4.0 student-athlete Aristotle Taylor has signed his National Letter of Intent and is headed to Stanford University to play football in the fall of 2021.
A former gamer, Aristotle had not played football in high school, and until later in his junior year, his body was physically undeveloped for the game. He approached Head Football Coach Adam Korzeniewski in response to an announcement that the football team needed a student manager to help at the end of his junior season. He landed the position, ended up on the playing field, and is now ranked the 33rd defensive end in the country.
Aristotle’s stats are 6′ 9,” 240 lb, and boasts a 7′ wingspan. With his size and skill, Taylor quickly catapulted into recruitment. In December, his college football options exploded into almost every Ivy League program, and interest from larger Division 1 schools and scholarship offers came pouring in. By signing day, he had narrowed his top offers to Stanford, Michigan, Notre Dame, Vanderbilt, and Yale.
Taylor is the youngest son of Erin and the late Kenneth Taylor of Birmingham, Michigan. Football is in his blood. His grandfather, Larry T. Dressell, played in the NFL for the Pittsburgh Steelers. Both of his older brothers played football as well.
Aristotle liked basketball and had no interest in playing football. After playing basketball at Brother Rice his freshman year, he took a break. His father had unexpectedly died and he had turned to video games for solace. He needed time to grieve, but coaches were still prodding him to play basketball.
It took two years to work out his emotions and work on himself. His respite was video games. He became a competitive gamer of Fortnight. When his computer could not compete with international players, he built his own computer at fourteen years old. He won competitions at Microsoft for professional gaming, and he gained peace.
At Brother Rice, he enrolled in AP classes and worked on his grades. The year his father passed, his GPA was 3.4, by junior year, he was earning over a 4.0 GPA, which he maintains as a senior. Focus and self-determination became his allies.
In those two years, he ate and slept a lot. He grew another 7 inches. He found solidarity and Brotherhood with his classmates at Brother Rice. Aristotle’s father told him every day of his life, “You are brilliant, and I love you. You are going to do big things in your life.”
During the pandemic, he watched a friend working out at the YMCA. Aristotle asked him to teach him his routine. In four months, Aristotle went from hours on the computer to hours at the Gym.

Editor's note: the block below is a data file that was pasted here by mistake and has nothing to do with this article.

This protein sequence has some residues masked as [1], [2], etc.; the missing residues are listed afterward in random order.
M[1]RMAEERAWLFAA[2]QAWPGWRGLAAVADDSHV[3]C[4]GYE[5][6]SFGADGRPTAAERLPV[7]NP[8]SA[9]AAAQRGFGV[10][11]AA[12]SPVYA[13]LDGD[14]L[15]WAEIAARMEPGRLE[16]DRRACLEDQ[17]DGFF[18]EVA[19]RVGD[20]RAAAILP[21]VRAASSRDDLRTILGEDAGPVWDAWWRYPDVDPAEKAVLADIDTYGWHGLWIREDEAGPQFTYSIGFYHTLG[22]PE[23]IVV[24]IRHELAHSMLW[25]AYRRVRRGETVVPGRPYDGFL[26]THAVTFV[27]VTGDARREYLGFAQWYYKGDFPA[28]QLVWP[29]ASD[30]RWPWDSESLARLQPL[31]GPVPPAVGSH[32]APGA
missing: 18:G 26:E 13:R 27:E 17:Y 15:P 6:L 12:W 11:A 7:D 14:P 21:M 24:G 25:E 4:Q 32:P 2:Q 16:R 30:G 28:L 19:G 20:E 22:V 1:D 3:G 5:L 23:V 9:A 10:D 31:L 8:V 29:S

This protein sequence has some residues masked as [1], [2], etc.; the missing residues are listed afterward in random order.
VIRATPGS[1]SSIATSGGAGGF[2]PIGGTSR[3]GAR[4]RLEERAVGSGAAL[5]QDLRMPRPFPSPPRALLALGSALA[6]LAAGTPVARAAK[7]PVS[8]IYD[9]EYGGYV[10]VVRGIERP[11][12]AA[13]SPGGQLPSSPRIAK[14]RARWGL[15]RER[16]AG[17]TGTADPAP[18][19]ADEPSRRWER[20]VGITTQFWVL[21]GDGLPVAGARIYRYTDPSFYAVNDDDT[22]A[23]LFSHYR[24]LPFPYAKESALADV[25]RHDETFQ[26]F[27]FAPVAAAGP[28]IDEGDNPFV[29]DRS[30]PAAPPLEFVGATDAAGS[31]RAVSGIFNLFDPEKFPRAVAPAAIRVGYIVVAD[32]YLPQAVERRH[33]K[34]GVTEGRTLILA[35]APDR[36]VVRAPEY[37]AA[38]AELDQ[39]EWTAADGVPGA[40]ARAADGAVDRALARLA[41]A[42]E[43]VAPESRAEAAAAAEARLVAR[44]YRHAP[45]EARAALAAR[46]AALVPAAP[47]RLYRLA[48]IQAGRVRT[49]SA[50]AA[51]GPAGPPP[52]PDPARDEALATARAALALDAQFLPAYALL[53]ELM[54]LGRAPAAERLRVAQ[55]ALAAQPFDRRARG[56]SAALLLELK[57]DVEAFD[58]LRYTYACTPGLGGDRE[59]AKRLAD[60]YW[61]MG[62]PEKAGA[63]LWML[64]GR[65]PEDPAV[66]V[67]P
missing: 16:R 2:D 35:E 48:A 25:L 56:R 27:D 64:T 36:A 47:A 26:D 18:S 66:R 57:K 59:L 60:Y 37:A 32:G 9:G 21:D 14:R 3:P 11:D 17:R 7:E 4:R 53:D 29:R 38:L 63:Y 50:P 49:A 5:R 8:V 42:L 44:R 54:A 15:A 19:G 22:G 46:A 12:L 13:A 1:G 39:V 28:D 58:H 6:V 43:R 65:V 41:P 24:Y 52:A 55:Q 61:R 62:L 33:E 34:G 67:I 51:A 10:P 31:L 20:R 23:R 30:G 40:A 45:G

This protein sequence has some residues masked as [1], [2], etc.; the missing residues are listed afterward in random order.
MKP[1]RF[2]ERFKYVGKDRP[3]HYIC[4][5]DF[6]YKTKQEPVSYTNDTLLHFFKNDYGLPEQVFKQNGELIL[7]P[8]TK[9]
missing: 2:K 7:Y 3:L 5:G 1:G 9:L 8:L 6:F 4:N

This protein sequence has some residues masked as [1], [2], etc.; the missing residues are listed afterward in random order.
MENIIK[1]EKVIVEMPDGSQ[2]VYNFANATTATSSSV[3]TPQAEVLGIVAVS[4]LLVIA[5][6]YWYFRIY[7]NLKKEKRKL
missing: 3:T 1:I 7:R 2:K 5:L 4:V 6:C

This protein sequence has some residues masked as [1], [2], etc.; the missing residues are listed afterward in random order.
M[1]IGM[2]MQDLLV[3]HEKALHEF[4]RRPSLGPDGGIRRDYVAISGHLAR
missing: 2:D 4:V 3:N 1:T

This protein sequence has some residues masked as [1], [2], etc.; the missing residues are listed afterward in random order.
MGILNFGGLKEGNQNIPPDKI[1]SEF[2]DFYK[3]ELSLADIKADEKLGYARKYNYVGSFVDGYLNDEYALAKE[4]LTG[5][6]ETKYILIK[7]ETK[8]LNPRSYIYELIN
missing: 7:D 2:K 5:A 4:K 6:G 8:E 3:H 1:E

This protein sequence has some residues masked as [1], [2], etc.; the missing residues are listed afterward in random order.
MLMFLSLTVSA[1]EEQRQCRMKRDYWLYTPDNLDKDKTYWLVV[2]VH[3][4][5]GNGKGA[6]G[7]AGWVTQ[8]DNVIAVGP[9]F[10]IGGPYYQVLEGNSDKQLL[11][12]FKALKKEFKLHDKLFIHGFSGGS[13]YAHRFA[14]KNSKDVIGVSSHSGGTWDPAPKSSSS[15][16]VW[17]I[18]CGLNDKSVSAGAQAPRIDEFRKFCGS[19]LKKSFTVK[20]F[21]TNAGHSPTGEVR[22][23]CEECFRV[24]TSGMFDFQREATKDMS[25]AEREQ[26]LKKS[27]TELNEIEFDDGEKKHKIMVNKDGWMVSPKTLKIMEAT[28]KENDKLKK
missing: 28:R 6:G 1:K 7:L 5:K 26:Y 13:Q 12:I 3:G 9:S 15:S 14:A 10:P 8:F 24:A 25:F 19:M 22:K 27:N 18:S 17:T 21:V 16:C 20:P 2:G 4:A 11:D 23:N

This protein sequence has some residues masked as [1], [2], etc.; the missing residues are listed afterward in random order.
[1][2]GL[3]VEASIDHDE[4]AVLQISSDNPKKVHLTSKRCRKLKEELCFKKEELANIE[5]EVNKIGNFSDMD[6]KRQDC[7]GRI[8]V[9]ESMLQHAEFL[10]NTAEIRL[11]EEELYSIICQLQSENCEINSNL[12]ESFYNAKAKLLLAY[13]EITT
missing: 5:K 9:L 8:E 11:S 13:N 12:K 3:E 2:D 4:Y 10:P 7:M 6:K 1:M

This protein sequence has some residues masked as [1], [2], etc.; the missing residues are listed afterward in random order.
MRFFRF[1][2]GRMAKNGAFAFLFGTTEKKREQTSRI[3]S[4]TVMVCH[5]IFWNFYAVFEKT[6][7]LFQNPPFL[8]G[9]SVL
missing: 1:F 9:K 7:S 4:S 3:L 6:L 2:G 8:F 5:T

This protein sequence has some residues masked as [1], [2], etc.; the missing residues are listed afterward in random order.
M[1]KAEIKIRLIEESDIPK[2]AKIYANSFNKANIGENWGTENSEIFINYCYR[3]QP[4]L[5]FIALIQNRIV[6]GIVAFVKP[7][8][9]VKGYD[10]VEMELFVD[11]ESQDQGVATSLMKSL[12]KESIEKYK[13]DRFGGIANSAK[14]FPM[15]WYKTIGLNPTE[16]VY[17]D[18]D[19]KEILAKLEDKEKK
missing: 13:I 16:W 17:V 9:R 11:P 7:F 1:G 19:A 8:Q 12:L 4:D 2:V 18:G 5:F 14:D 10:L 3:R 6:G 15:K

Coach Korzeniewski had met Aristotle during his freshman year and came to all his basketball games. He encouraged Aristotle to try out for football to no avail. Coach K would see him walking in the halls as he continued to grow and would high-five Aristotle, checking in to see how he was doing. He continually reminded Aristotle where the football office was and invited him to work out with him any time. That connection, that persistence paid off. The rest, as they say, is history.
The decision of a lifetime. Choosing a school came down to the top options for his future endeavors. Aristotle and his Mother went back and forth over who had the best offer and which school was the best fit. They differed in opinions on school but not on the idea of following your heart.
As the coaches and recruiters turned up the pressure, Aristotle stayed grounded. He kept his routine, gained a few more pounds, and most importantly, continued his studies and practiced gratitude. He took his time, with his heart ultimately leading him to Standford.
Aristotle will join fellow Warrior student-athlete Udodi Onwuzurike who signed his letter of intent for track earlier in February. College Counselor Amanda Miller proudly shares, “While Dodi and Aristotle’s athletic talents are exceptional, they are rivaled by their outstanding academic talents. Both are champions inside their classrooms – each challenging Brother Rice’s curriculum in Honors and AP classes since they were freshmen. This year as seniors, the duo are each maintaining a 4.0 trend. They are true student-athletes.”
Brother Rice High School could not be more proud of these two exceptional student-athletes.